I am often asked what drew me to leap my life from Boston to Colorado and I think how can we distill any of our life decisions into a neat set of ingredients, in the form of a recipe to share with others? How can we explain in a sentence or two why we left our familiar or got divorced or fell in love or decided to have children or not?
My first visit to Colorado in years felt like a massive therapy session, one that left me drenched with emotion and a fairytale kind of hope that perhaps, just perhaps I had discovered my space, my home, in this world. The wildflowers at Chautauqua and the tempting green of the grass on the hills below the Flatiron’s placed a magical spell on me and the voice inside that had been encouraging me to move became harder to still.
I was suffocating in suburbia. Wayland is quintessential New England with lushly tree-lined roads and branches that create balconies of limbs and a springtime bloom that smells like candy. The only problem is that underneath that natural beauty is a bit of ugliness. An inordinate amount of attention paid to appearances from beneath lip-stick lined lips and behind three-car garages and lawns only tended by landscapers, and the absence of invitations once you no longer fit the correct pattern: intact marriage, children on their way to ivy league schools, and inhabiting a home larger than any home needs to be. The dark side of suburbia and the discomfort I felt there pushed me to discovery–first I loudly rebelled through relationships with friends that may or may not have been my age, that were not driven by money and who sighed at the sight of a path in the woods. I got tattoos, held parties until 2 a.m. around my fire pit and then got up and went to work at 7 and played frisbee at midnight.
My rebellion turned into a backroad to joy. My rebellion led me to discover that voice from before marriage, before children, and before life in suburbia. I found the girl I once was and we became friends again.
I found my way to Boulder on the urging of friends at REI, comrades in wanderlust, human beings that knew nothing of me before I joined them on the sales floor. “You belong in Boulder,” they said and in all honesty, and those of me that know me will understand, that very comment convinced me that I likely did NOT belong in Boulder.
I was wrong.
There is a glorious beauty in the uncomfortable aftermath of trauma and it is manifested in one’s ability to write our own rules. For me, that meant fleeing the space where I felt trapped inside a cage, jailed in the past, in order to move forward. What had been no longer served me, but I was uncertain just what would serve me now.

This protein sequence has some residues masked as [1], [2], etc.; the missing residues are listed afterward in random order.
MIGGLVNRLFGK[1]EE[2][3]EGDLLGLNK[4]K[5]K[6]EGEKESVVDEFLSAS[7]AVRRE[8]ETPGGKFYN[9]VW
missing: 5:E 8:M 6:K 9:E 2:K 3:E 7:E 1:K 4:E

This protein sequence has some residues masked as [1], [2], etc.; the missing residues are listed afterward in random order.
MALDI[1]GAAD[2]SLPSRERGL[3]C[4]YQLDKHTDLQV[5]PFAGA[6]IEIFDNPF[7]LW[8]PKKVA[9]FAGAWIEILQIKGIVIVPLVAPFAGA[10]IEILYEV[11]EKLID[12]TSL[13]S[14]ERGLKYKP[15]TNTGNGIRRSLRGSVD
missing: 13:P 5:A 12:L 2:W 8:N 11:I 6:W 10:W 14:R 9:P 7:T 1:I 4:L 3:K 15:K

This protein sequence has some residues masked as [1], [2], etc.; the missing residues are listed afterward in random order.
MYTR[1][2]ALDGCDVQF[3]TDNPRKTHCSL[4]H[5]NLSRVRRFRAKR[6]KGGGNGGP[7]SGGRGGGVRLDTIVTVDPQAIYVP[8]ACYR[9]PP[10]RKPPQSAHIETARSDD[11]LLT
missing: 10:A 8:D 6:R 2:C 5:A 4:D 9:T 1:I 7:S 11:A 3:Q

I found that making peace with the unhappiness from my life explosion would be best for me before I moved on. My moments of pain included an amputation of relationships that reminded me of the darkest space I have personally ever inhabited and I tentatively reached across that terrifying abyss and touched the hands of the friends again that had not turned away from me when I fell and who had loved me through my most unlovable moments.
With every visit to Colorado, I found more pieces of me. I wrote. I saw my past and connected with my father in a way I had not been able to do when younger. The mountains offered a firm shoulder to cry on and a sense of safety and strength that I drew from, like a butterfly draws nectar from a blooming flower. I didn’t ask why this was so, it just was.
I felt free. I don’t think I had ever felt free before. No one knew me and I found great comfort in that anonymity. I could be me, whoever that woman was. I could find me. I took a yoga class, had dinner alone at a bar on Pearl Street, talked to strangers inside stores, hiked in the woods of Chautauqua and sat on enormous boulders and dreamed. I dreamed of a life that could be mine.
And one day I realized that this life calling to find me didn’t have to be a dream.
There was a yearning, a glowing like gold blood in my veins, a pull to places I had not yet been and all that was to be discovered was where I was meant to be. I had nothing to lose any longer. Nothing at all. So why not leap into possibility?
So when I drove over the hill on my way to Boulder and spied the Flatirons for the first time, I was ready to be mesmerized. And I think that is the key to any life leap.
We are restless. We are ready. We leap.